FIGS. 2, 3 and 3a are diagrams to explain the operation of the apparatus in accordance with the invention in terms of identifying selections and memory organization, and
FIG. 4 is a flow chart to explain the programming of the microcomputer 3 in the apparatus.
FIG. 1 shows the block diagram of a Compact Disc player relevant to the present invention. The description is based on known commercially available Compact Disc players, such as for example the players available from N. V. Philips' Gloeilampenfabrieken under the type numbers 304 and LHH 2000. These known players comprise a control pannel 1 for the entry of inter alia the preferred selection. Such a control pannel may be, for example, a conventional keyboard. The player includes a display 2 for displaying messages or the entered preferred selections. Such a display may be, for example, an alphanumeric display or a display screen. Apart from the possibility of programming a track number selection it is also possible to make a selection by index (parts of tracks), time within a track number, or absolute time. A microcomputer 3 scans the control panel 1 and drives the display 2. Further, the microcomputer 3 can transfer the preferred selection to a control device 4, which in costumary manner controls the player in such a way that the selected items on the disc to be played are reproduced. For this purpose the microcomputer 3 receives a subcode from a subcode decoder circuit 5, which subcode is contained in the music data on the disc and is a running code representing inter alia track numbers, index and time, so that the microcomputer receives information about the part of the disc being reproduced. This information is transferred to the control device 4.
The player has the possibility of storing preferred selections of a plurality of discs in a memory 6, identifying discs to be played, and if desired, playing the part of the disc specified by the preferred selection. For this purpose, the microcomputer 3 is programmed to derive a disc identification from the subcode supplied by the decoder circuit 5. The disc identification may be, for example, a catalog number contained in the subcode, or an indication of a composer, performer, title etc., but at least at the date of filing of the present Application this data is not contained in the subcodes of all discs. Therefore, it is more advantageous to derive a disc identification from data present on every disc. One possibility is to select specific bit groups from the index table present on every disc and shown diagrammatically in FIG. 2. This index table comprises serial data in the form of groups of 4 bytes (4×8 bits) represented in hexadecimal notation in FIG. 2. The first byte of every group represents the track number, the second, the third, and the fourth byte represent the time at which the track starts after the beginning of the disc, expressed in minutes (2nd byte), seconds (3rd byte), and frames (4th byte), one frame being equal to 1/75 second. The index of all track numbers is followed by three 4-byte code blocks whose first bytes are A0, A1 and A2 respectively. The second byte of the block with the initial byte A0 represents the number of the first music track on the disc to be played, which number need not necessarily be "one", because a continuous sequence of numbers may be asigned to a plurality of discs. The third and the fourth byte of this group are both 00. Similarly, the group with the initial byte A1 represents the number of the last track in the second byte, and the third and the fourth byte are 00. The group with the initial byte A2 represents the time from the beginning of the lead-out track in minutes, seconds and frames in the second, the third and the fourth byte respectively.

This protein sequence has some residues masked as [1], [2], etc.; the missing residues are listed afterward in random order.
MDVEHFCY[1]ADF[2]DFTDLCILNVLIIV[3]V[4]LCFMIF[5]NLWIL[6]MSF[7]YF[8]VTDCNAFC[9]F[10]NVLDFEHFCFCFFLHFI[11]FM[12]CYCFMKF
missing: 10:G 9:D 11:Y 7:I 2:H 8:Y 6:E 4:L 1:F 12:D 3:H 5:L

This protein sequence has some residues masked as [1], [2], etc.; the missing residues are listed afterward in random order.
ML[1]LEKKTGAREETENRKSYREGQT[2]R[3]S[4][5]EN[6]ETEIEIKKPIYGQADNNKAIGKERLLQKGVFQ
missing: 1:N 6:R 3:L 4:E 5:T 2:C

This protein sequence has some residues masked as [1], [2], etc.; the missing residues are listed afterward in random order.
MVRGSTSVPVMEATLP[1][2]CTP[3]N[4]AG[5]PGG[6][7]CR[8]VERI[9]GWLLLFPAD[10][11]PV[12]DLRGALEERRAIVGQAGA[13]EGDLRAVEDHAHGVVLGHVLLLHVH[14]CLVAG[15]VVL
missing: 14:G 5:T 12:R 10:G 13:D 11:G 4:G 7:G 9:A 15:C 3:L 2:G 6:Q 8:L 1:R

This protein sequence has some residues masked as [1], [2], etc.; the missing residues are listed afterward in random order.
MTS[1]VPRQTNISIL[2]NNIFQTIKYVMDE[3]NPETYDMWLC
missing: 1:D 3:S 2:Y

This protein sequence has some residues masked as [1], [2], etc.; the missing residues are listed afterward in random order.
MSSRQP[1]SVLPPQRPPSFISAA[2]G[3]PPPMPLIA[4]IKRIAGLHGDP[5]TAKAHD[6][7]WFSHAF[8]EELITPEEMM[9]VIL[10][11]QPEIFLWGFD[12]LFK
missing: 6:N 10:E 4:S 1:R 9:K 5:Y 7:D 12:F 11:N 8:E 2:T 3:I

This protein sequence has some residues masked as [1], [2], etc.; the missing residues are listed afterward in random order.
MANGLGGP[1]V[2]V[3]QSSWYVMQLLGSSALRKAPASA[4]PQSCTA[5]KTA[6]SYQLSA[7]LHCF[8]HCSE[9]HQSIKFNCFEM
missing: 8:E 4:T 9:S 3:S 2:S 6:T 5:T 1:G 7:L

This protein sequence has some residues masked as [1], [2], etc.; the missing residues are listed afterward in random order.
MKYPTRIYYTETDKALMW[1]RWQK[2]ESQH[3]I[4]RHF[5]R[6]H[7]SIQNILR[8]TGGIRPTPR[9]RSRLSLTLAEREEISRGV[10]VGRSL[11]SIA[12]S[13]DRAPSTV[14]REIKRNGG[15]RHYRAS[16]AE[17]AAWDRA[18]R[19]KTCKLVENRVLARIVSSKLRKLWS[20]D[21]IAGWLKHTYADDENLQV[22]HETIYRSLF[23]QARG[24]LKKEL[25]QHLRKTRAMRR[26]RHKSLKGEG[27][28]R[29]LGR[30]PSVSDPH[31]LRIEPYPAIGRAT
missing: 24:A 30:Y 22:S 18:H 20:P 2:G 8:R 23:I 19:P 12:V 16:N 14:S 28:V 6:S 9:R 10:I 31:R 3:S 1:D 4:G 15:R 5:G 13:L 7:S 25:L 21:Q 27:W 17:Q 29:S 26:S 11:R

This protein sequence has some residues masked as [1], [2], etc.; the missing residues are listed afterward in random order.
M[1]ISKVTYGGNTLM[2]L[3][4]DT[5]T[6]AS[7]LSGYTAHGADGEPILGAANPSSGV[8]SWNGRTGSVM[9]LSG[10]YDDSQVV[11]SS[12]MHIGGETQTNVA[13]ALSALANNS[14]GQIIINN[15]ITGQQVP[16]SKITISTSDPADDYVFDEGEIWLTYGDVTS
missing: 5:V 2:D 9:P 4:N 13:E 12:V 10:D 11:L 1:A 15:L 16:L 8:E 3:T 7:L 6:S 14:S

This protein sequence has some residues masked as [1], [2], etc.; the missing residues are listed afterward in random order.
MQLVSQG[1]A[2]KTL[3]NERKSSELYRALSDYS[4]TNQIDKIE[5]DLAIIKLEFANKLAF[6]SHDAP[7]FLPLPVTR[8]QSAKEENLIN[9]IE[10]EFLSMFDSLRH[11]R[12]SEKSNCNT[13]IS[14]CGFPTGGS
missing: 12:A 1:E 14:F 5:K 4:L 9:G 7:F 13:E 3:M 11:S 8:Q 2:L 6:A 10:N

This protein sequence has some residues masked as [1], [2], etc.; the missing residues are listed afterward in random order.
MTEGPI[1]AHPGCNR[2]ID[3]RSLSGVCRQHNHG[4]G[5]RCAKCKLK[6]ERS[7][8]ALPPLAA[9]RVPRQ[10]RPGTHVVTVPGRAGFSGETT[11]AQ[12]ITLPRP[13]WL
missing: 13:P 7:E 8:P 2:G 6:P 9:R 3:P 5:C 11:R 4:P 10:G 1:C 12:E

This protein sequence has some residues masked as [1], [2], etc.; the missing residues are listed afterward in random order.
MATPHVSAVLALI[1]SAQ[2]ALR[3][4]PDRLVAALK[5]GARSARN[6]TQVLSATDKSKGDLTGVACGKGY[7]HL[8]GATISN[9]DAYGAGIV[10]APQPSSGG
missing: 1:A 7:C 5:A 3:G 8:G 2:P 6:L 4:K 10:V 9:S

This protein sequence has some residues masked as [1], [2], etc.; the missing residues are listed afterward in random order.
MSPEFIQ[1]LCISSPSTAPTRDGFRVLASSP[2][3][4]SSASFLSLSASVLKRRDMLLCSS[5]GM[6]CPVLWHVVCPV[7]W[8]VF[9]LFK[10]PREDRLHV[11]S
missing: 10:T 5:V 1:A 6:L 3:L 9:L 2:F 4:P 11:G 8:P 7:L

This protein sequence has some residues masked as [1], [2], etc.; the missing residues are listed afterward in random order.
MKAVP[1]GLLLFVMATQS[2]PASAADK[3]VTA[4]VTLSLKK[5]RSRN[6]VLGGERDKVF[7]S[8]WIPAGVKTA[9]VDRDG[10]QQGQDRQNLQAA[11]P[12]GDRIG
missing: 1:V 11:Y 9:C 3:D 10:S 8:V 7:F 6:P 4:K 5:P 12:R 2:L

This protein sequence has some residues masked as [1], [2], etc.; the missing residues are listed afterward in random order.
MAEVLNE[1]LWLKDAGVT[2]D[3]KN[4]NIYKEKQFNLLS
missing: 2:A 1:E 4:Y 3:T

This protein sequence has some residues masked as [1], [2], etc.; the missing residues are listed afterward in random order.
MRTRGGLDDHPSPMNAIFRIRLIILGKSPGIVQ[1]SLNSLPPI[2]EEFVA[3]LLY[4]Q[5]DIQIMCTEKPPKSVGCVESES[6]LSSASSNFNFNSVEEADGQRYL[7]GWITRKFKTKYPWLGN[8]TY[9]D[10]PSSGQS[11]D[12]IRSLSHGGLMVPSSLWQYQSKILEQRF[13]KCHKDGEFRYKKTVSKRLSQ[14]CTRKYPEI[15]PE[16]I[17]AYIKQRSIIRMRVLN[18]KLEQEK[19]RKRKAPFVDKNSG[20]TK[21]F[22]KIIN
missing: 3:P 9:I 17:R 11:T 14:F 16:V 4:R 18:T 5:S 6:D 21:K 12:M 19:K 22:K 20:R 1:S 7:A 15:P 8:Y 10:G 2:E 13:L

The number of minutes and seconds of the first track number are not arbitrary. The number of frames (4th byte) is generally more or less arbitrary and is selected as the first byte of the disc identification. Both the number of seconds and the number of frames of the second track may be regarded as more or less arbitrary and therefore these two bytes have been selected as the second and the third byte of the disc identification, the bytes being for example 00 if the disc contains only one track. The second hexadecimal half of the second byte of the group with the initial byte A1 together with the second hexadecimal half of the second byte of the last group may be selected to form together the fourth byte of the disc identification. The fifth and the sixth byte of the disc identification are constituted by the last two bytes of the last group, which indicate the number of seconds and frames from the beginning of the lead-out track. In FIG. 2 the selected bytes have been encircled and together with the selected numerical examples they consitute the hexadecimal code 32-15-12-72-48-41. This code is also shown in FIG. 2, where it bears the reference ID. In practice the resulting disc identification may be regarded as a unique identification. In this respect it is to be noted that in principle a disc identification may be derived from the information to be reproduced instead of from a subcode which is not necessarily present.
The disc identification described with reference to FIG. 2 is derived from the subcode supplied by the decoder circuit 5 by suitably programming the microcomputer 3. Together with the preferred selection this code is stored in the memory 6. This information should be preserved in the memory 6 also after the player has been switched off, for example, by the use of battery-powered RAM memories or other non-volatile memories.
The part of the disc indicated by the preferred selection can be specified in various ways. Examples of this are:
track number addressing. This requires one byte per choice.
index-addressing within specific tracks. This requires 2 bytes per choice, namely one for the track number and one for the index.
time within the selected track, which requires 5 bytes, namely one for the track number, two for the starting time (mins., secs.) and two for the ending time,
absolute time selection, which requires four bytes, namely two for the starting time and two for the ending time.